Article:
Ah, the Culture Warrior… A person who exists in almost every organization in America and as a topic in many executive coaching sessions. Most executives and executive coaches struggle with how to manage the Culture Warrior because they are usually a person who has been with you a long time. They have moved from position to position and from department to department. They are nice to their co-workers and know the organization inside and out. You know they are capable of producing results because you have seen them do it before. Over the last several years however, it feels like they have decided to take an early “working retirement.”
I’ve encountered Culture Warriors throughout my career on a number of occasions. Our business grew from $1.5 million in revenue to $12 million in revenue. I was transitioning from being the sales manager to an executive role leading the organization. We were growing rapidly and we always tried very hard to give opportunities to people from within the organization. One of our core values was learning, so we focused on giving good people the training they needed and time to grow in to the requirements of their new positions.
It was a strategy that worked very well for us… In most cases. Along the way we had some good people who did not grow into their positions as we had hoped. They remained nice people, kept a positive attitude and treated their co-workers with respect. Yet they were damaging our culture because they were not producing acceptable results and everyone around them could see it. In fact, many times they resisted the changes necessary to grow, keep pace with customer needs, and move our organization forward.
It’s really hard for an executive or manager to communicate the need to produce positive results with Culture Warriors because we like them as people. If things are going well enough in your business it’s easy not to address how they are undermining growth and hurting your culture.
From my experience, Culture Warriors cause more damage than most executives realize or care to admit. Managers and employees in your organization are forced to find ways to work around them. Like you, they don’t have the heart to coach the nice guy who’s been around forever and hold him/her accountable for their lack of results.
In executive coaching circles, the Culture Warrior is the root of many issues that appear to be unrelated. What we normally discuss are the byproducts of the Culture Warrior’s lack of producing acceptable results:
- We are having a hard time getting this new initiative off the ground.
- We just gained a large customer, but are having problems meeting their requirements.
- New products aren’t being developed and we are missing opportunities to grow.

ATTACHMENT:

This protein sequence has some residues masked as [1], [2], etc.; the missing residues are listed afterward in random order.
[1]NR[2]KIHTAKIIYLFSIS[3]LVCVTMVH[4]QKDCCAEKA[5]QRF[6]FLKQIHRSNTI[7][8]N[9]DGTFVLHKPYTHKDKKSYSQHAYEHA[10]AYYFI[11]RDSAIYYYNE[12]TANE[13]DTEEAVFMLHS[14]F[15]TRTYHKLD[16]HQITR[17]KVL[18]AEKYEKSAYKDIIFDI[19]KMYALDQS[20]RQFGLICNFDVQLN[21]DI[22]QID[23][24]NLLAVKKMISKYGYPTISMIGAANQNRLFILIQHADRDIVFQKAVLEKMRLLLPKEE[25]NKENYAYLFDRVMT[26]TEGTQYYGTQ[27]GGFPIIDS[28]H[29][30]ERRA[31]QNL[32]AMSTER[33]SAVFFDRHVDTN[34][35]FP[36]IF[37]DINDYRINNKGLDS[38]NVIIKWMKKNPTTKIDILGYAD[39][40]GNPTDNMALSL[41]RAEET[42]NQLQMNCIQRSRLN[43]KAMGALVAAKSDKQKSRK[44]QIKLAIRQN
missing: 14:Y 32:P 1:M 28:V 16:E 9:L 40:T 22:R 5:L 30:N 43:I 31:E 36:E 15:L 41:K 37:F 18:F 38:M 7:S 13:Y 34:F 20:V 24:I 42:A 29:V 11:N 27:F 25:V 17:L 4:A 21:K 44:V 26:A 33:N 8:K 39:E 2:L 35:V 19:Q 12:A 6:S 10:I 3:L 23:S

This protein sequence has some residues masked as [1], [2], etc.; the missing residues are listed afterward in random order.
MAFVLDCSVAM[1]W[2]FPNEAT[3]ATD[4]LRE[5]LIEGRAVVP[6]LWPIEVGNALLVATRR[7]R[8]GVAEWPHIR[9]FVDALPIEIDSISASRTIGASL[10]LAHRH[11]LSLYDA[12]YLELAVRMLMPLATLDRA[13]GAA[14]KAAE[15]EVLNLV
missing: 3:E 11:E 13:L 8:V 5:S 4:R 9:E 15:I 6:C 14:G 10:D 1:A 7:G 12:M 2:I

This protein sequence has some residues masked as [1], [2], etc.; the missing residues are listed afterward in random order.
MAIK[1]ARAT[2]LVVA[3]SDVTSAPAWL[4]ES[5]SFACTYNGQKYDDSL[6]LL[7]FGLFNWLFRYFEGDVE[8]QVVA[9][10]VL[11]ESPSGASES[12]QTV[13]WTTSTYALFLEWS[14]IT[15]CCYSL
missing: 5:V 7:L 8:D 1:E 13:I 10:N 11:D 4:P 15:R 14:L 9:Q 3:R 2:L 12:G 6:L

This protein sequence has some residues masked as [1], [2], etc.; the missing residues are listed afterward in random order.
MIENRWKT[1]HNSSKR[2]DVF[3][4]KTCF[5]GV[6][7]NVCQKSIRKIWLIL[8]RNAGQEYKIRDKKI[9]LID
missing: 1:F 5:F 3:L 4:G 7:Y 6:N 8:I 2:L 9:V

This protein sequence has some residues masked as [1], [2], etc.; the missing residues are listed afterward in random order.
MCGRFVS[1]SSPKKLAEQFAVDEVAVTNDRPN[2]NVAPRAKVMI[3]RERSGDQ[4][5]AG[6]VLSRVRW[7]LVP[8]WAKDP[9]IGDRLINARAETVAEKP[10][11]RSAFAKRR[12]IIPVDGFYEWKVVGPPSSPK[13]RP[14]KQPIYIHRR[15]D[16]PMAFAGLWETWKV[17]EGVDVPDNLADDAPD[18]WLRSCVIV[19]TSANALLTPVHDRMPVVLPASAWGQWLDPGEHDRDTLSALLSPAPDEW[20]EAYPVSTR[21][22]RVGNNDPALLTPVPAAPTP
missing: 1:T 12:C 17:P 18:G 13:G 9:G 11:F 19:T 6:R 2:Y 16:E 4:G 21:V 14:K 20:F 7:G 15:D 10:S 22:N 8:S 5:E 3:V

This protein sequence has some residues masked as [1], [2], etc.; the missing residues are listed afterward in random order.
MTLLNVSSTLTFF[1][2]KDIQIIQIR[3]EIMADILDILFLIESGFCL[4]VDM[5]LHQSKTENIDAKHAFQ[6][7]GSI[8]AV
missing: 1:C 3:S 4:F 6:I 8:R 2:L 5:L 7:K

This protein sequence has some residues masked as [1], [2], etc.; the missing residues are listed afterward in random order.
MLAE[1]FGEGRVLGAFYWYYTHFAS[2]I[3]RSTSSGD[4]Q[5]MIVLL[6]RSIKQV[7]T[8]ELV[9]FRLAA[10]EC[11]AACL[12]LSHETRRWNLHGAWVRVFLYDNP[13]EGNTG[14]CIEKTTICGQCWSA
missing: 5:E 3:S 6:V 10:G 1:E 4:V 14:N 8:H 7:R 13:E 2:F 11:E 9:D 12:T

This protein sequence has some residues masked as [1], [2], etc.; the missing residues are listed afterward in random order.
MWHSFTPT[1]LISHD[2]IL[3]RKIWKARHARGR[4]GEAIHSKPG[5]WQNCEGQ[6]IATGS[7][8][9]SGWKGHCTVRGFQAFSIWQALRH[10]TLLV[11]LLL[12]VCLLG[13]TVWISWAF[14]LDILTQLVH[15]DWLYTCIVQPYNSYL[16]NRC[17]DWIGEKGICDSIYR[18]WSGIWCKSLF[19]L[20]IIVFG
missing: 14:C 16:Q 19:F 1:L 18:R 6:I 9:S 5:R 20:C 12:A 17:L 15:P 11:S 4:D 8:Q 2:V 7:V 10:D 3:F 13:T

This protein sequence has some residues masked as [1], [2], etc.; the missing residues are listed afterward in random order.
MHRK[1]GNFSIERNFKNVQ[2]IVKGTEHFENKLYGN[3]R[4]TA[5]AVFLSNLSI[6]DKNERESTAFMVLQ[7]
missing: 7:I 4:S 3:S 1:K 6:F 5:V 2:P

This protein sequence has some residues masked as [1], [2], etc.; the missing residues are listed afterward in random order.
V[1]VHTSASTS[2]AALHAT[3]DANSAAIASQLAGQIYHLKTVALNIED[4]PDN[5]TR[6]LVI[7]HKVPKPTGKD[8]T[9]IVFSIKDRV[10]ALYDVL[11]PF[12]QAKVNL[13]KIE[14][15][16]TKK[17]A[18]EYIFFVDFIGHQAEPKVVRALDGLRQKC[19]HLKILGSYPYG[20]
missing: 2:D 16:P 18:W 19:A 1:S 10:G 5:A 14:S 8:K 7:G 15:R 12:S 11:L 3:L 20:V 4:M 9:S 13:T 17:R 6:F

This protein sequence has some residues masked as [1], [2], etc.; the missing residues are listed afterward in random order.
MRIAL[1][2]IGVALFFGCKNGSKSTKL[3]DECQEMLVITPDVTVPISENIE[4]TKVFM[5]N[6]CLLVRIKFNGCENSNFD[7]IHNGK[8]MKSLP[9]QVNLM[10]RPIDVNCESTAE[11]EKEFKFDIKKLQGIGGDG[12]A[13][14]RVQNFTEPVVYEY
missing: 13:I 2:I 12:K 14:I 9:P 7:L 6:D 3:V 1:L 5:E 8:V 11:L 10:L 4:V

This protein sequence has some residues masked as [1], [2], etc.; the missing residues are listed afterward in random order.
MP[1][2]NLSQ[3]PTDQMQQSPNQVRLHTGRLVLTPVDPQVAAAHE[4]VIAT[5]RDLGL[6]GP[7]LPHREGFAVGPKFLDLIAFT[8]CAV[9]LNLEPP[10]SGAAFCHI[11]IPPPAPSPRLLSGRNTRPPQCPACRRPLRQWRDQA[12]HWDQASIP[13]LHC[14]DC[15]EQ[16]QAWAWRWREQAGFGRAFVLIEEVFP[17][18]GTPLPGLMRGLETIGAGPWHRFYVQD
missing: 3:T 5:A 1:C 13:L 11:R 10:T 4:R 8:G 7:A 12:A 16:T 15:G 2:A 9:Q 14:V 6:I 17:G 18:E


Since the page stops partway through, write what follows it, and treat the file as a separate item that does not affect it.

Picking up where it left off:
If you are honest with yourself, like the employees, you are trying to work around the Culture Warrior as well. The issue probably isn’t that the new software system isn’t coming online fast enough. The issue is more likely that someone is standing in the way and keeping the new software from coming online. Too often, the coaching we are looking for and the solutions we come up with do not address the Culture Warrior as the root of the problem.
Do You Have a Culture Warrior?
Here are some characteristics to look for:
- Business outgrows a person and their skill set.
- They fight change with a smile on their face.
- They attend company functions, often helping to organize them.
- They do highly visible things to make themselves appear engaged.
- They have usually developed a personal friendship with their manager or the leader.
How to I Manage the Culture Warrior?
Here are some basic steps for successfully managing the Culture Warrior.
- Be specific in communicating and measuring their results.
- Make sure it’s understood that producing results matters to you.
- Make you let them know how much you appreciate their contributions in the past.
- Do not be afraid to give consequences for the lack of producing results.
- Do not expect others to do their work for them.
- If they do not start producing results, make sure they have training available and hold them accountable.
Managing the Culture Warriors in your organization is one of the most difficult things you will do. People doing executive coaching tell me that it’s an issue they deal with regularly with presidents and CEO’s. Stop ignoring the difficulty and embrace the challenge. If you honestly reflect on Culture Warriors in your business, you will realize that they are at the root of many on-going struggles and your organization being slow to adapt. As an executive, and leader, you need to put your personal feelings for the Culture Warrior aside. Think of how they are putting your organization at risk, and the 90% of employees they are hurting by limiting opportunities for growth. Those folks are working around your Culture Warrior’s lack of action every day, and as an executive it is your responsibility to address the situation.